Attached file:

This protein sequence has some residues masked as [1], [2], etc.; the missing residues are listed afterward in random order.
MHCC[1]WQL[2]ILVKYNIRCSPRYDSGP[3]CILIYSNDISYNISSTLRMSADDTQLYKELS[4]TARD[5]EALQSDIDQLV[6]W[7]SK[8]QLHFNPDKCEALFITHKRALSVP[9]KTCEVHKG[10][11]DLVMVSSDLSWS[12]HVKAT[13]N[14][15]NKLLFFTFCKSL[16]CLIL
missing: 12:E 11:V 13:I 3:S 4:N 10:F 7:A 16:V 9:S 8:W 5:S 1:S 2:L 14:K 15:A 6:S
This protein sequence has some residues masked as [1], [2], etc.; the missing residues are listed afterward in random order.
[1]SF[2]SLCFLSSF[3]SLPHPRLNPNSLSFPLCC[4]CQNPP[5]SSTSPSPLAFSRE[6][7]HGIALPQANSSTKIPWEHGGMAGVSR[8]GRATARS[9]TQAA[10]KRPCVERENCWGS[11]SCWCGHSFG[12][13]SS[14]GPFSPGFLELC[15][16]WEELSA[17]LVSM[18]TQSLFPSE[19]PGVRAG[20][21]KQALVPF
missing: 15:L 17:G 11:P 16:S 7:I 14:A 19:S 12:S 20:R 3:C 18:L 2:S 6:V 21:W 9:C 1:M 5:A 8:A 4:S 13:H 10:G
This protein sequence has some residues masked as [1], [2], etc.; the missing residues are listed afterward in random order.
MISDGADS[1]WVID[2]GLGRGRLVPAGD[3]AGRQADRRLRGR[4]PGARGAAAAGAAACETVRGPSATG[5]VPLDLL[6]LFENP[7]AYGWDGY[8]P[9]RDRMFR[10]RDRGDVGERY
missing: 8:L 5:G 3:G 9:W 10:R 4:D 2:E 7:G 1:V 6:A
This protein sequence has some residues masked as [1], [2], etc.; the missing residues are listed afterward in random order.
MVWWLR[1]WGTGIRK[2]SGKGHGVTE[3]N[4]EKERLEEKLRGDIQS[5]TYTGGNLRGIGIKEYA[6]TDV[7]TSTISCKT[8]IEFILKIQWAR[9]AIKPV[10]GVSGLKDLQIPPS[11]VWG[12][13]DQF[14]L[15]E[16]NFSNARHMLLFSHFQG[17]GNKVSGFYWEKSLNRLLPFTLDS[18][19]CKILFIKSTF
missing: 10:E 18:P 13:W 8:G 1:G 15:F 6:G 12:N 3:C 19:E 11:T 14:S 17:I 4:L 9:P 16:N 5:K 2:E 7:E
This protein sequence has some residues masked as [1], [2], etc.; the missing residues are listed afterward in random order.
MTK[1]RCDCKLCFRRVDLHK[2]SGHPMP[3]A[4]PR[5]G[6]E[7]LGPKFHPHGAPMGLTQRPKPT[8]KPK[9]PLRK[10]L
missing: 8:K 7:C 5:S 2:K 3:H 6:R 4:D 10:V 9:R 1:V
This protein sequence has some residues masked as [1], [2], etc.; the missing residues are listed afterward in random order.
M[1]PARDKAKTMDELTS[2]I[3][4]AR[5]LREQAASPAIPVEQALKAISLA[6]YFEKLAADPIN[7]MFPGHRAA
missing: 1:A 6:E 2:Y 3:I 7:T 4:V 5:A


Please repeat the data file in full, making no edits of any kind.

This protein sequence has some residues masked as [1], [2], etc.; the missing residues are listed afterward in random order.
MHCC[1]WQL[2]ILVKYNIRCSPRYDSGP[3]CILIYSNDISYNISSTLRMSADDTQLYKELS[4]TARD[5]EALQSDIDQLV[6]W[7]SK[8]QLHFNPDKCEALFITHKRALSVP[9]KTCEVHKG[10][11]DLVMVSSDLSWS[12]HVKAT[13]N[14][15]NKLLFFTFCKSL[16]CLIL
missing: 12:E 11:V 13:I 3:S 4:N 10:F 7:A 16:V 9:S 8:W 5:S 1:S 2:L 14:K 15:A 6:S
This protein sequence has some residues masked as [1], [2], etc.; the missing residues are listed afterward in random order.
[1]SF[2]SLCFLSSF[3]SLPHPRLNPNSLSFPLCC[4]CQNPP[5]SSTSPSPLAFSRE[6][7]HGIALPQANSSTKIPWEHGGMAGVSR[8]GRATARS[9]TQAA[10]KRPCVERENCWGS[11]SCWCGHSFG[12][13]SS[14]GPFSPGFLELC[15][16]WEELSA[17]LVSM[18]TQSLFPSE[19]PGVRAG[20][21]KQALVPF
missing: 15:L 17:G 11:P 16:S 7:I 14:A 19:S 12:S 20:R 3:C 18:L 2:S 6:V 21:W 9:C 1:M 5:A 8:A 4:S 13:H 10:G
This protein sequence has some residues masked as [1], [2], etc.; the missing residues are listed afterward in random order.
MISDGADS[1]WVID[2]GLGRGRLVPAGD[3]AGRQADRRLRGR[4]PGARGAAAAGAAACETVRGPSATG[5]VPLDLL[6]LFENP[7]AYGWDGY[8]P[9]RDRMFR[10]RDRGDVGERY
missing: 8:L 5:G 3:G 9:W 10:R 4:D 2:E 7:G 1:V 6:A
This protein sequence has some residues masked as [1], [2], etc.; the missing residues are listed afterward in random order.
MVWWLR[1]WGTGIRK[2]SGKGHGVTE[3]N[4]EKERLEEKLRGDIQS[5]TYTGGNLRGIGIKEYA[6]TDV[7]TSTISCKT[8]IEFILKIQWAR[9]AIKPV[10]GVSGLKDLQIPPS[11]VWG[12][13]DQF[14]L[15]E[16]NFSNARHMLLFSHFQG[17]GNKVSGFYWEKSLNRLLPFTLDS[18][19]CKILFIKSTF
missing: 10:E 18:P 13:W 8:G 1:G 15:F 6:G 12:N 3:C 19:E 11:T 14:S 17:I 4:L 9:P 16:N 5:K 2:E 7:E
This protein sequence has some residues masked as [1], [2], etc.; the missing residues are listed afterward in random order.
MTK[1]RCDCKLCFRRVDLHK[2]SGHPMP[3]A[4]PR[5]G[6]E[7]LGPKFHPHGAPMGLTQRPKPT[8]KPK[9]PLRK[10]L
missing: 8:K 7:C 5:S 2:K 3:H 6:R 4:D 10:V 9:R 1:V
This protein sequence has some residues masked as [1], [2], etc.; the missing residues are listed afterward in random order.
M[1]PARDKAKTMDELTS[2]I[3][4]AR[5]LREQAASPAIPVEQALKAISLA[6]YFEKLAADPIN[7]MFPGHRAA
missing: 1:A 6:E 2:Y 3:I 7:T 4:V 5:A